SOPhiA 2017

Salzburgiense Concilium Omnibus Philosophis Analyticis

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Programme - Talk

Carnap's Deflationary Metaontology and the Internal-External Distinction
(Metaphysics and Ontology, English)

Recent deflationary views in metaontology trace back their attitude to Carnap's "Empiricism, Semantics and Ontology" (1950). In his paper, Carnap makes a tripartite distinction between internal questions asked within a language, questions asked external to any language, and pragmatic questions concerning language choice. Existence internal questions are trivially true or false. Ontological questions are external, and thus lack any truth-value. Recently Matti Eklund (2009, 2013, 2016) has advanced an influential reading of Carnap's article as presenting two possible positions: language pluralism and relativism. For Eklund, even though the language pluralist reading seems closer to Carnap, both positions ultimately fail. In this paper I argue instead for a reading of Carnap that veers in between Eklund's two positions. To this aim, I first compare Carnap's deflationism to Eli Hirsch's (2002) quantifier variance, the thesis that there there are a plurality of different senses to the existential quantifier, and no privileged ontological language. Contrary to Hirsch and Eklund's language pluralist, I argue that for Carnap metaphysical debates are not merely verbal. Metaphysicians do talk in the same terms and agree on their sense of existence. To sustain the deflationary project, what is crucial for Carnap is the internal/external distinction. I conclude by arguing that the external/internal distinction ultimately rests on epistemic grounds, and thus Carnap's deflationary project is best read as epistemological, and not merely linguistic. I will argue that this challenge to metaphysics remain relevant.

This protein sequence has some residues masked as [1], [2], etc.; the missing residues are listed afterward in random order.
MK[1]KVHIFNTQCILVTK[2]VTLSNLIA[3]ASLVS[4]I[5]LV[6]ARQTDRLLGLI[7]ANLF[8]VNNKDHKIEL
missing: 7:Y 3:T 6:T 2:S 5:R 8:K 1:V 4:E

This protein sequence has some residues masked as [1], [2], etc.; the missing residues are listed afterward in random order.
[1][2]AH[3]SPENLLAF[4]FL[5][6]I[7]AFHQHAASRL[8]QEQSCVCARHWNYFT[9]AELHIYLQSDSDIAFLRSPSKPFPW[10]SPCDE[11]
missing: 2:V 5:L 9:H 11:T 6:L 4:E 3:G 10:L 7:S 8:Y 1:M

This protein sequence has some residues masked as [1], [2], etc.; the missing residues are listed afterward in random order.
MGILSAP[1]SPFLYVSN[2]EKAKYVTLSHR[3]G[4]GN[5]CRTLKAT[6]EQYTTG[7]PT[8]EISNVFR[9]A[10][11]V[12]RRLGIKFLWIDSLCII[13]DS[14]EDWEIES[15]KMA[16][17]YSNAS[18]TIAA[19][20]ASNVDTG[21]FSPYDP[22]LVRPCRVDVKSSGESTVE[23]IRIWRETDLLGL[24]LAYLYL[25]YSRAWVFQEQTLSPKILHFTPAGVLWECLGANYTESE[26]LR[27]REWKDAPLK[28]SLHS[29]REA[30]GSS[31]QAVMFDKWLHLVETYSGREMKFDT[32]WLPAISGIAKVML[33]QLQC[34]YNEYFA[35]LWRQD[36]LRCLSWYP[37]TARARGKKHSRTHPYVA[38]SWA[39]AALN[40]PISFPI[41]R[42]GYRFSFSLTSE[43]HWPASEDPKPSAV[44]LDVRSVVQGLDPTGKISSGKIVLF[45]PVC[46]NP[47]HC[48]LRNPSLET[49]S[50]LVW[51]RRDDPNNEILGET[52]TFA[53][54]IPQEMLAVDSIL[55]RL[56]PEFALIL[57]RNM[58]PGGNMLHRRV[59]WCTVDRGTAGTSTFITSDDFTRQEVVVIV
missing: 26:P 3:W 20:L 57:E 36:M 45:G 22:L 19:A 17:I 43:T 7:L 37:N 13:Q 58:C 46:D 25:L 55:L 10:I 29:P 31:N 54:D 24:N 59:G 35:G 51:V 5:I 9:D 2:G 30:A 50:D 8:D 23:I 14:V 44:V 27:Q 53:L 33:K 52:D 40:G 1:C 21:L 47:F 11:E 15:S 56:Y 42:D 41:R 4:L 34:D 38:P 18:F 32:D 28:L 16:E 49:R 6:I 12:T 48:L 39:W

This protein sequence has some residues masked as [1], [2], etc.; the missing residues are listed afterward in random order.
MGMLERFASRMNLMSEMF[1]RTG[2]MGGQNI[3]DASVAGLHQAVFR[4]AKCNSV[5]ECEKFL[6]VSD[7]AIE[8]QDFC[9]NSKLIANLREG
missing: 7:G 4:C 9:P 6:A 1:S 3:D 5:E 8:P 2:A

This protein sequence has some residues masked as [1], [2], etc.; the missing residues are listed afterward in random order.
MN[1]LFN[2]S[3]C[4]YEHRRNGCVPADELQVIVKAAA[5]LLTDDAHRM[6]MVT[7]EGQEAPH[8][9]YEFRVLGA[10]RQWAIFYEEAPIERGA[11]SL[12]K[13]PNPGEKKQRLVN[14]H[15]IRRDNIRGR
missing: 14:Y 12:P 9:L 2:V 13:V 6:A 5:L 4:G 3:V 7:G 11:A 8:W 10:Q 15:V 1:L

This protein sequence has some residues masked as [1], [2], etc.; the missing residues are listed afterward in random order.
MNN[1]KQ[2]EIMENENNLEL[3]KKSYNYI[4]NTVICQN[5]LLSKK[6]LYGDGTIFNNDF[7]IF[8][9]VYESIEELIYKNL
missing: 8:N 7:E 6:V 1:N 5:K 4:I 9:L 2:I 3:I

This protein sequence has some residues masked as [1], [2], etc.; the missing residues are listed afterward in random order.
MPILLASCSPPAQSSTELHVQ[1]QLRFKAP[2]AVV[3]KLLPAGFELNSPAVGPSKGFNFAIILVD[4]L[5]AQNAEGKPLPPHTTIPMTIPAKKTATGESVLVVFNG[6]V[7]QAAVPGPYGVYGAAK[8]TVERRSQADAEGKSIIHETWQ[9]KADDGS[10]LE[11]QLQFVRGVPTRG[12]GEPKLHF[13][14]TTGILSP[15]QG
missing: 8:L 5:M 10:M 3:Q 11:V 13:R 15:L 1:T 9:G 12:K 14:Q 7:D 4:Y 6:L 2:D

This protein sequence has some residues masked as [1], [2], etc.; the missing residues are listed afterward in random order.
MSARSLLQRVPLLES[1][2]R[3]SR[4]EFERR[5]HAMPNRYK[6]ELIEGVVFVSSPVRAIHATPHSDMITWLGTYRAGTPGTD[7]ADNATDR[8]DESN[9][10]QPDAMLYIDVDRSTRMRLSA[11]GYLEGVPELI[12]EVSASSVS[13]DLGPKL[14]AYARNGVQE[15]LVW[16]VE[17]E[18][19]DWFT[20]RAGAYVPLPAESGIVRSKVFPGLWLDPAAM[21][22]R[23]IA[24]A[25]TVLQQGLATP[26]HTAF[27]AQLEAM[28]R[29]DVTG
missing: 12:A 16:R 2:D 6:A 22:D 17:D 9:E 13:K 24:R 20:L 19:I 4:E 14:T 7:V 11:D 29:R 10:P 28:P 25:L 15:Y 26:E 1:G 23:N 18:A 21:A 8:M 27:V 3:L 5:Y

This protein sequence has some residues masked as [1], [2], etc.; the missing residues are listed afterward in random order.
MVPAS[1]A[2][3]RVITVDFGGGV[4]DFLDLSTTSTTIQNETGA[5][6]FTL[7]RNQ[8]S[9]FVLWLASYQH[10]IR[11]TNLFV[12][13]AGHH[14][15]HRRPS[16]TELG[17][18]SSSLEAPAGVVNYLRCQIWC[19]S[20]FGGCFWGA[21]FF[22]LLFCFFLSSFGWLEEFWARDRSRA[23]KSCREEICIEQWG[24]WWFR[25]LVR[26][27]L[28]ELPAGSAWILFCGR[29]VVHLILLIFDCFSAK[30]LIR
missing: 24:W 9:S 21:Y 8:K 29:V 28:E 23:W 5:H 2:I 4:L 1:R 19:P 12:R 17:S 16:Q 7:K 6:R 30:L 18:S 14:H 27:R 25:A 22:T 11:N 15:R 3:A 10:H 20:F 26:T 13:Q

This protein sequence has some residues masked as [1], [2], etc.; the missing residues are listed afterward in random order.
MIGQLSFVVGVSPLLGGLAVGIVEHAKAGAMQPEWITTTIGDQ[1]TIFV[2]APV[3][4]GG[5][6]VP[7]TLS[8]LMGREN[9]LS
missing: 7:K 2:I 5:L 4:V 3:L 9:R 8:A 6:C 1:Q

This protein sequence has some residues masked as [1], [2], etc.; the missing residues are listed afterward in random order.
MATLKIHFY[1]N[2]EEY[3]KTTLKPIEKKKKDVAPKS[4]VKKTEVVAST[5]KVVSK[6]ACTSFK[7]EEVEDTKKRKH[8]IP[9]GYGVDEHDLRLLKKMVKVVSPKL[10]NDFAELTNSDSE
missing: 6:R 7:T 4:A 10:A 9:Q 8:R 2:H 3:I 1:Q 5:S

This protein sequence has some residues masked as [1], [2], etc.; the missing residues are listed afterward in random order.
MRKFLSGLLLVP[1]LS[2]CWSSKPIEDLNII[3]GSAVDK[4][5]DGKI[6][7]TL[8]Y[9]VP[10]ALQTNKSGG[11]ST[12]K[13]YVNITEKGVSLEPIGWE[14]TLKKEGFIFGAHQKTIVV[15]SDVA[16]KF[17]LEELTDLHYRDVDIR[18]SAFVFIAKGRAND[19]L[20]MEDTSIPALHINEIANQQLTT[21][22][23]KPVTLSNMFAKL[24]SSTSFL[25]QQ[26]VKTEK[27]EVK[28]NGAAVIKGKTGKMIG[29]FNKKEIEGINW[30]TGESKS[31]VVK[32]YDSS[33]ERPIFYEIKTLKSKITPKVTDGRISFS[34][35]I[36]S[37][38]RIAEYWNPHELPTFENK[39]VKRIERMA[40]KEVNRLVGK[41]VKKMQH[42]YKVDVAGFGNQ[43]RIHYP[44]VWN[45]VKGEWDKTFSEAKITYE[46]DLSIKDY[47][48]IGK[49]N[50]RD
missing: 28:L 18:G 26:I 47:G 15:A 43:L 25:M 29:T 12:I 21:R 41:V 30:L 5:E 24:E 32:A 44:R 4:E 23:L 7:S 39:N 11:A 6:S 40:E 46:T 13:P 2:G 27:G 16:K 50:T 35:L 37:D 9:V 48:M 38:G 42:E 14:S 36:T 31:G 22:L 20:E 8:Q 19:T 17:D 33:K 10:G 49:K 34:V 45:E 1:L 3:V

Chair: Kyrke Otto
Time: 15:05-15:35, 14 September 2017 (Thursday)
Location: SR 1.003

Lucas Battich 
(Radboud University Nijmegen, The Netherlands)

Lucas Battich is a Research Master student in Philosophy at Radboud University Nijmegen. His research interests are in metaphysics and philosophy of mind and cognition, and the interaction between these areas. In metaphysics, his work also centres on metaontology and methodological issues. Other research interests and competence include the history of analytic philosophy, especially Carnap, and its interaction with the phenomenological tradition.

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